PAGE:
Antique crucifixes are usually part of rosaries, used for prayer in the Catholic Church. These beautiful, old crosses are a fascinating look at the history of the church throughout the world. They have been an important symbol of faith for generations and you can find them depicted on everything from portraits of historic figures to vintage photographs of soldiers in uniform.
The History of the Crucifix
A crucifix, or cross, is a geometric figure consisting of two perpendicular lines, one dividing the other. Generally this figure is termed a crucifix when there is a representation of the martyred body of Christ on the cross.
The crucifix is first recorded as being used in the fifth century. Prior to this time Christians used the symbol of a lamb to represent Him. Scholars believe that this was because the cross was still being used as a method of execution and the early followers of Christ did not want to associate Him with this ignoble death. It wasn't until the Middle Ages that craftsmen began to create intricate crucifixes. Prior to the 1200s Christ was crafted on the cross with open eyes and little sign of suffering. The artists' emphasis was on His resurrection rather than His death. Slowly this changed and within the next one hundred years the represented body of Christ on the crucifix became twisted in agony and bloody. Part of the reason for this was the split between the Eastern Orthodox Church and the Catholic Church, with its doctrinal emphasis on suffering in order to control the sin nature of man.
By the Renaissance the image of Christ had changed again. He was still on the cross with head bowed, but rather than agony He was depicted as being calm and serene. In the 16th century the Protestant Reformation was in full swing. The crucifix (with the image of Christ) and the cross (without the image of Christ) fell out of favor. In fact, these beloved symbols were banned in all new Protestant Churches and called symbols of idolatry.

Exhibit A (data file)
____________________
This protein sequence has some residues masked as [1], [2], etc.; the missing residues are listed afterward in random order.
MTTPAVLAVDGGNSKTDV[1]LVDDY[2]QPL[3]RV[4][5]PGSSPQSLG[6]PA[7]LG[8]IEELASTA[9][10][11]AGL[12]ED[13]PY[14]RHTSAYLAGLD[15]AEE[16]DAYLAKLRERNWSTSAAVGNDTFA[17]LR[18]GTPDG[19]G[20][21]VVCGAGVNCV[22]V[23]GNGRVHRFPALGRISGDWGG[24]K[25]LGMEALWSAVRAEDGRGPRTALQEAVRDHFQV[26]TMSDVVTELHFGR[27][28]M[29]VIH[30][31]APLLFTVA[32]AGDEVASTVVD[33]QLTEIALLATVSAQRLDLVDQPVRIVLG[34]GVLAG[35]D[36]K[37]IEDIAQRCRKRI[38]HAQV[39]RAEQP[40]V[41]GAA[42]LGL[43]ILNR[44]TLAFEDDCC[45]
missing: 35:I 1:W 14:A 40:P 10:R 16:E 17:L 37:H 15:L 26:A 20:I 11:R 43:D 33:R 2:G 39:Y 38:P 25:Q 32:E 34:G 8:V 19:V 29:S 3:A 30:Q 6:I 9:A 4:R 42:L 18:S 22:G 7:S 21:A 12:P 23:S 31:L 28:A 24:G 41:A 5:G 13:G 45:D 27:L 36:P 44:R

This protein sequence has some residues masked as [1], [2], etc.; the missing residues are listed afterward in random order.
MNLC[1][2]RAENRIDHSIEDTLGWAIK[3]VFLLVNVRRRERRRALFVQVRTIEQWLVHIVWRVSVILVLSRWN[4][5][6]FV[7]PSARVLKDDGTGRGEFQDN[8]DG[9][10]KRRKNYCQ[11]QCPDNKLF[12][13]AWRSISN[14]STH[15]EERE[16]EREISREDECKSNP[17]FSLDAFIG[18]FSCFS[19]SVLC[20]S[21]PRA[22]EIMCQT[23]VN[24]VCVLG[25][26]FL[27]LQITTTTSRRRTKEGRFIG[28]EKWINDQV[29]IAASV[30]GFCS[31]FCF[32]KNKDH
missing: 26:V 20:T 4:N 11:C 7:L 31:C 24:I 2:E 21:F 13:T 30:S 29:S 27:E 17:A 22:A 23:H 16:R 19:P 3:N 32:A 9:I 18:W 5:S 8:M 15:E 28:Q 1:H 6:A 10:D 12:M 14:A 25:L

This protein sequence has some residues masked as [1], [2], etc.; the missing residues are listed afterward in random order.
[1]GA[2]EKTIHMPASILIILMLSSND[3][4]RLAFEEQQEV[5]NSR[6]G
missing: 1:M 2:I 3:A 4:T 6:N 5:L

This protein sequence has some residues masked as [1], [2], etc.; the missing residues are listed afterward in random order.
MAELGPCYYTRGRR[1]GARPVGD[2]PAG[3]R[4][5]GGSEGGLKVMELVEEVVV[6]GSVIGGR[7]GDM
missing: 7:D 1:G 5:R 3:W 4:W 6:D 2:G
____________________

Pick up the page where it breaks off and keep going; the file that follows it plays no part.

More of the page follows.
In the past two centuries the cross has reappeared in the Protestant Church, but only the cross. Crucifixes are associated with Catholicism. Crosses are common symbols in many religions and cultures but the crucifix is symbolic to Christians alone.
The rosary is not only a Christian item. Many eastern religions have used bead, knotted, and other types of necklaces to count off prayers and religious memorizations. Early Christians counted 150 beads for the 150 Psalms. Some church scholars and historians think that the tradition came to the church from Muslim or Buddhist monks. Others point out that the Jews had a counting system and that would have naturally been adopted by the early Christians, many of whom had been Jews before converting.
Larger Antique Crucifixes
Old crucifixes also were large and were part of church buildings and altars. They can be found in wood, brass, silver, ivory, and other materials. These Antique crucifixes come in many designs and can be very plain or very elaborate depending on:
- The era
- Wealth of the individual church
- The artist
- What it was used for
What to Look For
Whether you want to collect antique crucifixes or just buy a single one, you will need to know certain details to get the very best deal:
- Condition: As with any antique the condition will have a large effect on the value. Look for nicks and breaks, as well as areas where the item may have been soldered or repaired. Check the figure of Christ to see if it looks like it is original to the piece or was replaced later on.
- Detail: While each era with have a different amount of detail, some crucifixes will be better examples of the time period than others. Look for quality of materials and craftsmanship in the antique crucifixes that you consider.
- Age: It is sometimes difficult to date crucifixes. Consider the materials, the details, and the way the item is made when you try to place the item in a particular time period. If you are told that the crucifix you are interested in is over one hundred years old and you see a stamp on the back that says Made in China it is probably a good indication that you are being duped.
- Desirability: Is there something in particular that makes this piece stand out? Is it unique in some way? It could be an unusual design, a rare material, or there may be some provenance that makes it special. A crucifix that belonged to a well known historic personality will obviously be more valuable than one that nothing is known about.
Where to Find Old Crucifixes
Antique crucifixes can be found in many places, both online and locally. Look for antique stores that specialize in antique jewelry, as well as those that carry religious items. If you are looking for a larger crucifix then you may want to check with an architectural salvage company for items they may have removed from churches and other buildings prior to demolition and remodel. Antique and collectible auctions are also great places to find what you are looking for.Online you can find antique crucifixes at the following stores:
If you are looking for more information and detailed images of antique crucifixes through the centuries be sure to check out the Rosary Workshop Museum. This site has a fantastic collection of crucifixes and rosaries; lots of images, and detailed descriptions to help you increase your knowledge about these beautiful, religious symbols.